A 47-year-old lawyer, Boutwell worked as an aerospace engineer in California until he returned to his native Utah eight years ago. He established Survive Tomorrow Inc. earlier this spring. Like Bruce Clayton, his involvement with survivalism is rooted in his discontent with America's poor civil defense posture. The Soviet Union spends $10 per capita on civil defense each year, he says, while the U.S. allots a measly 520. "Since our government isn't doing enough," he reasons, "private industry should step in and do the job."
Boutwell believes in group survival. "Our philosophy is to preserve society and its laws," he says. But a 24-hour security force will be on hand to protect against those who don't share this philosophy. "This will be a safe retreat," vows Boutwell (above, with blueprints, backdropped by his condo-in-progress). "Of course, we would hope that everybody would know how to use a gun to defend what he has."
Bill Pier roots for catastrophe
"Do I believe in doom?" says Bill Pier. "Absolutely." As owner of Survival Inc., a thriving mail-order business and store in Carson, Calif., Pier has not hesitated to cash in on dark prophecy. Yet there are limits to his vision of apocalypse. "I can picture the destruction of the human race," he candidly admits, "but I don't believe it will happen. I'm not worried about the Bomb."
The parlous state of international affairs plus a glut of media attention have helped Survival Inc.'s business to quadruple since 1978. Pier (below, in his supply room) sells everything from crossbows to emergency childbirth kits to radiation survey meters. His products don't come cheap—a freeze-dried food package of 2,400 calories a day for one person for one year costs $1,650. "You don't have to be wealthy to survive," he says, "but it helps."
Pier, 43, got started in the survival business in 1968. He had sold his furniture business and, as a Mormon, was interested in storable foods. He worked briefly as a distributor for a survival food company and then opened his own survival goods shop in his Inglewood, Calif. garage. Since then Pier has parlayed his initial $2,000-a-month venture into a $1 million business.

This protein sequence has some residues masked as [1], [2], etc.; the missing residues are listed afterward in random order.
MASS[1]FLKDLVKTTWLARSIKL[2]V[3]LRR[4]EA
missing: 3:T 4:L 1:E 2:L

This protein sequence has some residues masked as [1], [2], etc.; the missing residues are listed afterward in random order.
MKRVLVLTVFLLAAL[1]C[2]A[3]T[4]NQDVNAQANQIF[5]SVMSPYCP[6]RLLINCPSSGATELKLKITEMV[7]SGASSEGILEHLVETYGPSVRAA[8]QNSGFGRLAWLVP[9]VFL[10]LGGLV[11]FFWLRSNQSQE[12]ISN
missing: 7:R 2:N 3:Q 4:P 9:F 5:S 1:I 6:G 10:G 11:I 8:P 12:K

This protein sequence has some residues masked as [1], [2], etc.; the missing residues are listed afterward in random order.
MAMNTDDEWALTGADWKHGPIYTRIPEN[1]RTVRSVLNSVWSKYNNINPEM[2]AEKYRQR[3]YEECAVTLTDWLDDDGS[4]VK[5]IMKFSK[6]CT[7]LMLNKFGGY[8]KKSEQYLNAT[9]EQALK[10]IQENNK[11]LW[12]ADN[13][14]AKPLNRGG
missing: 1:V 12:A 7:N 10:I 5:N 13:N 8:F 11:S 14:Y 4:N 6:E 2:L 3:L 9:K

Pier takes exception to the view of survivalists as hoarders. "The majority of people who store food and supplies are commonsense, everyday people who want to be prepared for short-term emergencies," he says. "And in California, considering the constant concern about earthquakes, floods and mudslides, it only makes sense to be prepared."
A medium-to-hard-core survivalist himself, Pier is less concerned about nuclear destruction than he is about the economy, whose inevitable breakdown, he figures, "will lead to civil disorders." Pier is ready for that day. He has 60 acres of land in Oregon, complete with a three-year supply of food and equipment, some 5,000 gallons of gasoline and "adequate" weapons to defend himself and his family of six. "It's like buying insurance," he says. "Does that make me paranoid or intelligent? If the calamity doesn't happen, maybe I appear paranoid. But if it does..."
They call themselves survivalists. They would have us believe we are on the brink of nuclear war, economic collapse, technological breakdown, Communist takeover—you name it. In a mushrooming movement that recalls the bomb shelter craze of the 1950s, these end-is-near believers, thought to number somewhere between two and five million and concentrated in the Western U.S., are busy storing food, weapons and gasoline in remote hideaways against the day of reckoning. It may seem unduly pessimistic of them—or optimistic, given their plain belief in living through the apocalypse. But whatever the merits of their reasoning, they are a peculiarly American group, styling themselves as rough-and-ready pioneers on the most discouraging frontier of all. "Most individuals in societies fearing collapse band together," observes Dr. Alan Dundes, professor of anthropology at Berkeley. "But Americans take to the hills to fend off nuclear holocaust with a shotgun and a supply of food."